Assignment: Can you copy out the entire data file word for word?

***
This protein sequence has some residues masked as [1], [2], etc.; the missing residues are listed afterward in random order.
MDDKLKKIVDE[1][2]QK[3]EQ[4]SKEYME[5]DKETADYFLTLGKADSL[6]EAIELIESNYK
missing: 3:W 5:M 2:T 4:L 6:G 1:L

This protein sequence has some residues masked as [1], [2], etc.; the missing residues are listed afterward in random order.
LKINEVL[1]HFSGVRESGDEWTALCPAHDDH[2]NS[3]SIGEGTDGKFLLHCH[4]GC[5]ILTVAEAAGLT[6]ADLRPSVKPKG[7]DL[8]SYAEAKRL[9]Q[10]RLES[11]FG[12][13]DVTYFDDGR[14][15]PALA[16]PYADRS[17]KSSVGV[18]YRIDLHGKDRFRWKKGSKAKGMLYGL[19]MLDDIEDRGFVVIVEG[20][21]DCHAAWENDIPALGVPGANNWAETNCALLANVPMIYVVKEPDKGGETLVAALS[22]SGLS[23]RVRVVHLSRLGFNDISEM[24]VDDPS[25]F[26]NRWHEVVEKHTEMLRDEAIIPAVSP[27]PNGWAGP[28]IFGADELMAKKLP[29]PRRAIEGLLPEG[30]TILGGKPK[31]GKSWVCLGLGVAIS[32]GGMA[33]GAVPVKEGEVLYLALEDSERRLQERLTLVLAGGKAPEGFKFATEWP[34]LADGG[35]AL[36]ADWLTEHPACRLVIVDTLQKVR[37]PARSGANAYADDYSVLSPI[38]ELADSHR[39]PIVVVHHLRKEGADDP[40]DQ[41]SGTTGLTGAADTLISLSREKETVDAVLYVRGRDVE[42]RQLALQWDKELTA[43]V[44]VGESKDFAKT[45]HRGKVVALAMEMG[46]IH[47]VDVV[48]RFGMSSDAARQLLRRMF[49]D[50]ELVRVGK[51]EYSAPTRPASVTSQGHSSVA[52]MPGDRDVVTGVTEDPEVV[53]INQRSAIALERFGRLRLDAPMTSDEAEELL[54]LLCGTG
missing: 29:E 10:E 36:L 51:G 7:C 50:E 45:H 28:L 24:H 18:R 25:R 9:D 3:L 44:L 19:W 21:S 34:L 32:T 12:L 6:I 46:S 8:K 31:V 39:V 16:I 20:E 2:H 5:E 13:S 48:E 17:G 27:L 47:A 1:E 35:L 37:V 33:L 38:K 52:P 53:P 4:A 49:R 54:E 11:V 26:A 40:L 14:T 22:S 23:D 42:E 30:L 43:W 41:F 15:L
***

This protein sequence has some residues masked as [1], [2], etc.; the missing residues are listed afterward in random order.
MDDKLKKIVDE[1][2]QK[3]EQ[4]SKEYME[5]DKETADYFLTLGKADSL[6]EAIELIESNYK
missing: 3:W 5:M 2:T 4:L 6:G 1:L

This protein sequence has some residues masked as [1], [2], etc.; the missing residues are listed afterward in random order.
LKINEVL[1]HFSGVRESGDEWTALCPAHDDH[2]NS[3]SIGEGTDGKFLLHCH[4]GC[5]ILTVAEAAGLT[6]ADLRPSVKPKG[7]DL[8]SYAEAKRL[9]Q[10]RLES[11]FG[12][13]DVTYFDDGR[14][15]PALA[16]PYADRS[17]KSSVGV[18]YRIDLHGKDRFRWKKGSKAKGMLYGL[19]MLDDIEDRGFVVIVEG[20][21]DCHAAWENDIPALGVPGANNWAETNCALLANVPMIYVVKEPDKGGETLVAALS[22]SGLS[23]RVRVVHLSRLGFNDISEM[24]VDDPS[25]F[26]NRWHEVVEKHTEMLRDEAIIPAVSP[27]PNGWAGP[28]IFGADELMAKKLP[29]PRRAIEGLLPEG[30]TILGGKPK[31]GKSWVCLGLGVAIS[32]GGMA[33]GAVPVKEGEVLYLALEDSERRLQERLTLVLAGGKAPEGFKFATEWP[34]LADGG[35]AL[36]ADWLTEHPACRLVIVDTLQKVR[37]PARSGANAYADDYSVLSPI[38]ELADSHR[39]PIVVVHHLRKEGADDP[40]DQ[41]SGTTGLTGAADTLISLSREKETVDAVLYVRGRDVE[42]RQLALQWDKELTA[43]V[44]VGESKDFAKT[45]HRGKVVALAMEMG[46]IH[47]VDVV[48]RFGMSSDAARQLLRRMF[49]D[50]ELVRVGK[51]EYSAPTRPASVTSQGHSSVA[52]MPGDRDVVTGVTEDPEVV[53]INQRSAIALERFGRLRLDAPMTSDEAEELL[54]LLCGTG
missing: 29:E 10:E 36:L 51:G 7:C 50:E 45:H 28:L 24:H 18:R 25:R 9:D 3:L 44:L 19:W 21:S 34:L 32:T 12:L 6:I 46:S 8:K 31:V 39:V 16:I 20:E 2:H 5:E 13:S 48:E 17:G 27:L 47:A 1:E 35:L 37:V 33:L 38:K 52:P 53:P 4:A 49:R 54:E 11:V 26:A 40:L 14:T 22:S 23:D 42:E 30:L 43:W 41:F 15:L